National research has established that students who are chronically absent as early as kindergarten have lower achievement in later grades. To demonstrate that connection in New York City schools, the Campaign for Fiscal Equity reviewed the attendance records, state assessment scores and various demographic factors for fourth-graders attending New York City public schools in the 2007-08 school year. The study considered attendance in both third and fourth grades, and analyzed
other school and student factors that can weigh heavily on academic performance.
This newsletter addresses student motivation and illustrates strategies that can help create a meaningful curriculum to engage middle level learners. Educators can facilitate student engagement by fostering motivation with task-oriented learning environments and teaching students that building new knowledge requires effort. In addition, when curriculum content and learning tasks are relevant and authentic and incorporate choice, students are more likely to view their education as purposeful and engaging.
This template helps schools identify the necessary structures and supports for educating adolescents across six dimensions: school practices & structures, physical, cognitive, social, emotional, and moral.
This tool helps schools identify the key characteristics across five adolescent developmental areas (social, emotional, physical, cognitive, and moral) and brainstorm how they can adapt practices to best meet the needs of their students. This plan can help ensure that the setup of their school and classrooms will help students succeed, and the daily school routines are designed with middle grades students in mind.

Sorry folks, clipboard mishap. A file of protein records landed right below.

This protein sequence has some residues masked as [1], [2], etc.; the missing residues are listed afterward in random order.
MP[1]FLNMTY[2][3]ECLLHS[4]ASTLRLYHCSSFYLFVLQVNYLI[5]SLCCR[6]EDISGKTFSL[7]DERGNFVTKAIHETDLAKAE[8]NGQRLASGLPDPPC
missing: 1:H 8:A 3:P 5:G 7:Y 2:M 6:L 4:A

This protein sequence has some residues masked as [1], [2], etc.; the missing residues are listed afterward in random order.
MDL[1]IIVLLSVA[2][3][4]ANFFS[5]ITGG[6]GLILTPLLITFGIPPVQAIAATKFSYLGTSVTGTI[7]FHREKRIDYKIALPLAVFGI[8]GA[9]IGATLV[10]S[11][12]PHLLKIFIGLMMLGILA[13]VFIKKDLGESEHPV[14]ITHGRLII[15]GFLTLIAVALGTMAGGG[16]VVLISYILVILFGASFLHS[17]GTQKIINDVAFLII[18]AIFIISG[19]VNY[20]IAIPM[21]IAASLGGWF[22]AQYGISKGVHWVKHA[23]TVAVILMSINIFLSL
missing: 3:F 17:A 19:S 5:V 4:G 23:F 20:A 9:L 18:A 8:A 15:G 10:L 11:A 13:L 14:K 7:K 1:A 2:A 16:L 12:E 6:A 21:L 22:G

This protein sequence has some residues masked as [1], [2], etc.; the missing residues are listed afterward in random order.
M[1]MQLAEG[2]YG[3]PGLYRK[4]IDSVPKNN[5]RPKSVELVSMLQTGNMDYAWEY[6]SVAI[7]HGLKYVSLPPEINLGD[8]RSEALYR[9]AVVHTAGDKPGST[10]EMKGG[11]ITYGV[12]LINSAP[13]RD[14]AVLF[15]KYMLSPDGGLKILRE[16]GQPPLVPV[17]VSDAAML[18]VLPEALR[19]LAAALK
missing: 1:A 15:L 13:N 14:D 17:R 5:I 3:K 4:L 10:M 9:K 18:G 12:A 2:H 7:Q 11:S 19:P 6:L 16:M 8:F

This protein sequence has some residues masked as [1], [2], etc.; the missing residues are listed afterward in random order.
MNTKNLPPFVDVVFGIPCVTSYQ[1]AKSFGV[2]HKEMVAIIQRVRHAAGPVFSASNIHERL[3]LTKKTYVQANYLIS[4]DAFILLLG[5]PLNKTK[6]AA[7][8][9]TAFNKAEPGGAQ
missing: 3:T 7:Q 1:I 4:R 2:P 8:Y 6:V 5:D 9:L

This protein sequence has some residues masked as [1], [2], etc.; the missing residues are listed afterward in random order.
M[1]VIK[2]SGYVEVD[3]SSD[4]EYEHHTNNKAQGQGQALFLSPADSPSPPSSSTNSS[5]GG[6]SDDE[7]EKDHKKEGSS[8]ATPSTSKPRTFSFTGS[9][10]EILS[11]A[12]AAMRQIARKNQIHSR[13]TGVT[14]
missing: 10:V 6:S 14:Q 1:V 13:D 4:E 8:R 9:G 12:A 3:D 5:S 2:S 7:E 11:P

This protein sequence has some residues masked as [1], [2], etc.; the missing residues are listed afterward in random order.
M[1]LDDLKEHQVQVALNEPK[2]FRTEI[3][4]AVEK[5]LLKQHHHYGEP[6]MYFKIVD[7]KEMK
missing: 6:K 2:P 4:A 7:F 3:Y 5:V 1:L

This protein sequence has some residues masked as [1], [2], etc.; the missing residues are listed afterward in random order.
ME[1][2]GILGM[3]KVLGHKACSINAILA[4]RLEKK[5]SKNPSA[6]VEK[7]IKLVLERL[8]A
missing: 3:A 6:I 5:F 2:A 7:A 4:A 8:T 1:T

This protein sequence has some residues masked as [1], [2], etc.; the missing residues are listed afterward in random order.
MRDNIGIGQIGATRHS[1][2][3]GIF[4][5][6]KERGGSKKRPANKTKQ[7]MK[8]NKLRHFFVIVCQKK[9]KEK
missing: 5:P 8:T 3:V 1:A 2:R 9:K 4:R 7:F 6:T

In this article, we summarize knowledge on the health benefits of high school graduation and discuss the pathways by which graduating from high school contributes to good health. We examine strategies for reducing school dropout rates with a focus on interventions that improve school completion rates by improving students’ health. Finally, we recommend actions health professionals can take to reframe the school dropout rate as a public health issue and to improve school completion rates in the United States.
At-risk students, as well as parents and teachers of at-risk students, from public high schools throughout the US came together to share their perspectives on the high school dropout challenge and what they would be willing to do to keep more students on track to graduate. This report summarizes the stories from each group on the unique pressures and barriers they face and to share their thoughts and ideas for increasing the number of students who graduate from their high schools ready for college, career, and life.
This article considers the practical, conceptual, and empirical foundations of an early identification and intervention system for middle-grades schools to combat student disengagement and increase graduation rates in our nation’s cities. Many students in urban schools become disengaged at the start of the middle grades, which greatly reduces the odds that they will eventually graduate.
This report summarizes the views on the school dropout epidemic based on surveys and focus group discussions of high school teachers, principals, superintendents, and school board members throughout the US.